Integration Top Gripe About Business Intelligence

Loraine Lawson

When it comes to business intelligence (BI), can you guess the top complaint from businesses and users?

 

That's right: integration.

 

Big surprise, huh?

 

To be more specific, the top issue is integration with third-party technologies, says Howard Dresner. And Dresner should know: He's the "father of business intelligence." Heck, he even came up with the term back in 1989, when he was an analyst at Gartner and I was a high school student. (Sorry if that makes you feel old - my birthday's breathing down my neck and I'm increasingly fond of things that make me feel young.)

 

Dresner recently surveyed and interviewed 457 business and IT professionals about their experience with BI. He published his findings in "'The Wisdom Of Crowds' Business Intelligence Market Study," which is available for purchase. The survey is random and not meant to be scientific-he actually used social media to promote it, he shares in a TechTarget podcast. But that's still a substantial sampling, even if it is self-selecting, and the findings are telling, particularly when it comes to the failings of BI tools.


 

Slide Show

Real Questions for BI Vendors

Click through to see the questions Ann discovered that can make a tangible difference in your diligence.

 

Dresner ranked the chief complaints about BI during an interview with InformationWeek, published Tuesday. Third-party integration topped the list, followed by shoddy online documentation and forums and problems with migrating to new versions of BI software.

 

"The vendors talk a good game about integration, but the consumers of the technology either know better or they don't understand how to use the integration features," Dresner told InformationWeek.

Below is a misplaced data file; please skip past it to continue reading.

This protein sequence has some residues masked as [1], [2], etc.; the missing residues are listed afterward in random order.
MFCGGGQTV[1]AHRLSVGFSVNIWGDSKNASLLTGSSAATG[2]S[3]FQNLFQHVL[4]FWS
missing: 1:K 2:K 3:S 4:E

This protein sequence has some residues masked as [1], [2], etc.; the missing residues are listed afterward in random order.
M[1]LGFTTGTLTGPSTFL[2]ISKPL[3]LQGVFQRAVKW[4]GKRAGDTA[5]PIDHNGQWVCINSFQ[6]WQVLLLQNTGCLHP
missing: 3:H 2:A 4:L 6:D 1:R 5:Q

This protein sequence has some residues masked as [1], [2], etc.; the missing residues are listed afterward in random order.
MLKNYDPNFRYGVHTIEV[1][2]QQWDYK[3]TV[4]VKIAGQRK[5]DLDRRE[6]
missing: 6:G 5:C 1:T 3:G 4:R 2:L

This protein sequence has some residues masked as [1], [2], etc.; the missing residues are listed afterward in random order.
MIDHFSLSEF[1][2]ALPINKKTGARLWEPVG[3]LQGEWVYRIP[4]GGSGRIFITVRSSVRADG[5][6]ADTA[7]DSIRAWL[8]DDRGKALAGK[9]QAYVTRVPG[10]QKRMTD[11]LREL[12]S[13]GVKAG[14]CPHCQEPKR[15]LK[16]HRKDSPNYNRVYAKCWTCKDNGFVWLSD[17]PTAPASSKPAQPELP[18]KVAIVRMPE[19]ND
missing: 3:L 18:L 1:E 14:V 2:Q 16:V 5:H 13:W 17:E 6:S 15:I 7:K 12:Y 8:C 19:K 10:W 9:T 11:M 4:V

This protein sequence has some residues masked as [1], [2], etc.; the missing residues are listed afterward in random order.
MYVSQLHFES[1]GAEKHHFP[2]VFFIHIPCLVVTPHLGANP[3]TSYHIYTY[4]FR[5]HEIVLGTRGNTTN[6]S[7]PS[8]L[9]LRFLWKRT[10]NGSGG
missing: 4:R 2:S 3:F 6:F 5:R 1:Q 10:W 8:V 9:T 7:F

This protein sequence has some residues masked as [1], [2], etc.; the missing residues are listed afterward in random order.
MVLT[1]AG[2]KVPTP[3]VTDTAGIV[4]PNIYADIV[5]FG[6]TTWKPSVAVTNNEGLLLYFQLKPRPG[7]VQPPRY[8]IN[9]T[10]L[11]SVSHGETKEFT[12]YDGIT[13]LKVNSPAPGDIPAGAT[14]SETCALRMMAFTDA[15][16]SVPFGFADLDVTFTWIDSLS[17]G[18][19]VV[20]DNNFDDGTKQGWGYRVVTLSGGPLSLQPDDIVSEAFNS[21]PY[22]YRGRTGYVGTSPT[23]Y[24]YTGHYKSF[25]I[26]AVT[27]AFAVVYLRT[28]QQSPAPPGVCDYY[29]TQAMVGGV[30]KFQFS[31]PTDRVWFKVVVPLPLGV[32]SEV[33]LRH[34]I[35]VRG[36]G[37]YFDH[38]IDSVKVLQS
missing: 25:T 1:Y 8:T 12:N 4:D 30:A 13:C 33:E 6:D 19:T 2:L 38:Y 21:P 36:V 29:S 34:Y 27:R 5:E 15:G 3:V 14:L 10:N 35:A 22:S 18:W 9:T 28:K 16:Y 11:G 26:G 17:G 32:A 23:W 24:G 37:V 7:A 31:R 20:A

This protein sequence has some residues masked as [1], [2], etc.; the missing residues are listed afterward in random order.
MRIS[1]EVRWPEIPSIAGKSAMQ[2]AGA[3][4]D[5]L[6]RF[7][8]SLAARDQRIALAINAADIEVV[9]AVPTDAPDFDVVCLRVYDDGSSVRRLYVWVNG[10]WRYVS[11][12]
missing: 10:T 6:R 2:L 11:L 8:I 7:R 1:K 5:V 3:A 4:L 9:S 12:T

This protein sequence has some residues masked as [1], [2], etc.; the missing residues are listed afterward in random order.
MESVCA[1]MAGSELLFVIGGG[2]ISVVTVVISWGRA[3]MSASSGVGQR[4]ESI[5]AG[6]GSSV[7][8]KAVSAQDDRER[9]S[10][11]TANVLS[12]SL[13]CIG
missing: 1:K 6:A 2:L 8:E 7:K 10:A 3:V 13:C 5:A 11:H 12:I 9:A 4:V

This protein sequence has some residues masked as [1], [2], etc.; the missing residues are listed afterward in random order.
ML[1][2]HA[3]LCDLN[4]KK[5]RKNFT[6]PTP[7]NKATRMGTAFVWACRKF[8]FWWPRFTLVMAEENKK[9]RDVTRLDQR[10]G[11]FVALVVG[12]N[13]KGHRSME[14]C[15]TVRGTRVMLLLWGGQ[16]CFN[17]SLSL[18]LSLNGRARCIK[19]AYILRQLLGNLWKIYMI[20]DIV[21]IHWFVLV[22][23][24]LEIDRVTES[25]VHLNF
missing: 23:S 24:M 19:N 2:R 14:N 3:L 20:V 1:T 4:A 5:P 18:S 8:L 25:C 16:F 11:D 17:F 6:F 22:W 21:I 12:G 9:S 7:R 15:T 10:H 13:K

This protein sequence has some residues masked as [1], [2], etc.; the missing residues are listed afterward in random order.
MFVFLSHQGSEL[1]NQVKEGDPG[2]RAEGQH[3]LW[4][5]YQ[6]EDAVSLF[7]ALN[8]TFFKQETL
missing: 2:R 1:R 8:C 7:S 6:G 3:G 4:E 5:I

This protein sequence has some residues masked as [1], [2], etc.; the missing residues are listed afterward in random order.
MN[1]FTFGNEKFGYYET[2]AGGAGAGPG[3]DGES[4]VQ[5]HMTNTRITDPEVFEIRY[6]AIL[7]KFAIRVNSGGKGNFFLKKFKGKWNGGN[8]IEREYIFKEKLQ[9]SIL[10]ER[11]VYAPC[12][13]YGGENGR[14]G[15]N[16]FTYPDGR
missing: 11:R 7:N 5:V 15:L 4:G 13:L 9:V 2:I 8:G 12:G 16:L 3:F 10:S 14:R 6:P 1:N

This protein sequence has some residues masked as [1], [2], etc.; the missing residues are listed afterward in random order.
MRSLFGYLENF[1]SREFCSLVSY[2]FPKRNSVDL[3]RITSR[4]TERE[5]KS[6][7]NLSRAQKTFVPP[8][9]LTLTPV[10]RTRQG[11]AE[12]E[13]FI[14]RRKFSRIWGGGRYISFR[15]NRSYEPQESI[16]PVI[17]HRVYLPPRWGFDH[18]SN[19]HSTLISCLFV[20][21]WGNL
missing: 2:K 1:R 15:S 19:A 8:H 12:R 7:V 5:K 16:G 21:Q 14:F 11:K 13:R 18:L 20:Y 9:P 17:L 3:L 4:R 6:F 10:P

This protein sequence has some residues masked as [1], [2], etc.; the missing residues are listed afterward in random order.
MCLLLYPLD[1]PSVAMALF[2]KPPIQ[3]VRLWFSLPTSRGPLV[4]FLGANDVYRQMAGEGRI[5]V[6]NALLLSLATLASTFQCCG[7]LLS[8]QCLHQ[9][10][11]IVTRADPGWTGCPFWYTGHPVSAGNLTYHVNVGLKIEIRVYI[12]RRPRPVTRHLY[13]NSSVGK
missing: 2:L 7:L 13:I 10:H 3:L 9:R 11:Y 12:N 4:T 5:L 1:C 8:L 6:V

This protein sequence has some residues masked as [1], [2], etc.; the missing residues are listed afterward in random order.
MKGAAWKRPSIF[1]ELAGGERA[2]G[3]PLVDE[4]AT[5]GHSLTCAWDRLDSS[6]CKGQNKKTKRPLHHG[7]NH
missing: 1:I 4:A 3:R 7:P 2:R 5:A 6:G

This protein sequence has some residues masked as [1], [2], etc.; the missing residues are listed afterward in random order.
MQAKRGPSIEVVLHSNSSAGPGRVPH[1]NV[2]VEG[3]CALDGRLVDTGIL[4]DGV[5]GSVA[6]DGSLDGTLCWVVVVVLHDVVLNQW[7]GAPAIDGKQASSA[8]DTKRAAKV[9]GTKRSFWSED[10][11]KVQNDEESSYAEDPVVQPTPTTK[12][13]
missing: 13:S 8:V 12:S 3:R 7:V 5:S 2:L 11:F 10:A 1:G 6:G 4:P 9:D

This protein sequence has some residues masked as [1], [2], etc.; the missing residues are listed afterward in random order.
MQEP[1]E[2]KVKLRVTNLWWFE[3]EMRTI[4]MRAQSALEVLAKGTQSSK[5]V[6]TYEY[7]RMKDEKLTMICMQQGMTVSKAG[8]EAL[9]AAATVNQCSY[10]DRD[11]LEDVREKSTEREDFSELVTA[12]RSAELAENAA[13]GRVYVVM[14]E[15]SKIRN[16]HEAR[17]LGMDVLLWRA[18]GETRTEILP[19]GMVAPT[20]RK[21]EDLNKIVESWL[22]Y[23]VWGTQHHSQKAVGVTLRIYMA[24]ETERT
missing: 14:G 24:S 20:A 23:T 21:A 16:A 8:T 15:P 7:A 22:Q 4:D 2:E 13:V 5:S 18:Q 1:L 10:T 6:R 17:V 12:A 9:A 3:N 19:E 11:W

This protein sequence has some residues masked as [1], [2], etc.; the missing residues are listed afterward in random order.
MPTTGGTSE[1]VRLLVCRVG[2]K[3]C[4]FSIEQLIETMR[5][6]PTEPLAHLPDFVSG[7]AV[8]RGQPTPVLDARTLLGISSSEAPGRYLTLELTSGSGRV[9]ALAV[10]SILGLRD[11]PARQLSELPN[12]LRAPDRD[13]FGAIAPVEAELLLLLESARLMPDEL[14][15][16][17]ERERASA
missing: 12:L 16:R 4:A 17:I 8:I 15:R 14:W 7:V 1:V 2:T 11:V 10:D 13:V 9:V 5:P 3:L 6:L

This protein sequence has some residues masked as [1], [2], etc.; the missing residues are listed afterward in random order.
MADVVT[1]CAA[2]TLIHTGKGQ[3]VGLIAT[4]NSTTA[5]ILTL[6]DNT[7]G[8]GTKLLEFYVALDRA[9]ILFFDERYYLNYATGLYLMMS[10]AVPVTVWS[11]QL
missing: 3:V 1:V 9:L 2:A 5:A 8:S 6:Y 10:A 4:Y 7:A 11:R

In the podcast, he goes into a bit more detail about what customers mean when they complain about "third-party integration." I guess I see that term, and I think one-off applications-for instance, a database or Salesforce.com. But it turns out, it actually covers a much broader range of integration failings than I thought. By "third-party technologies," users meant integration hassles with back-end systems, front-end tools, desktop tools, personal productivity applications, collaborative and social media solutions.

 

Or, as Dresner says in the podcast, "it's really the entire gambit of integration making sure that the business intelligence technology that they use are much more fluid than they are today or that the vendors are saying they are today."

 

Of course, this survey isn't the first time integration has come up as an issue for BI implementations. Obviously, data integration is a huge issue for BI. In fact, just recently, Ann All asked BI experts what questions companies should ask vendors before investing in a BI solution, and sure enough, the question "How easy is it to access and integrate multiple sources of data, both internal and external, with your product?" made the list. (See the slideshow, linked above, for the complete list of questions.)

 

But Dresner's survey reveals users want much more than just data integration. As Mike Vizard recently explained, users want "pervasive BI," where they can easily access BI through a stand-alone tool or a tool embedded inside an application.

 

The question is how to achieve it. In this YouTube presentation, Dresner points out that most BI implementations are actually driven by IT, although that's shifting in North America toward BI initiatives driven by business users. Interestingly, it turns out finance usually does its own thing when it comes to BI.

 

There's a good case to be made for the business leading BI - but there are those who say that IT should be able to screen - and rule out - options before the business chooses, largely because of the integration and interoperability challenges.

 

Given Dresner's findings, I can see their point. Integration may be a strong argument for IT having more say. Only by involving IT can business users move toward that level of integration.

 

Then again, it's a bit of a red herring to say one or the other has to be "driving" BI, isn't it? There is another option: a team approach that brings both business and IT to the table to decide which option offers the most gain with the least tradeoffs.

 

Otherwise, the solutions business users adore will continue to disappoint when it comes to integration.



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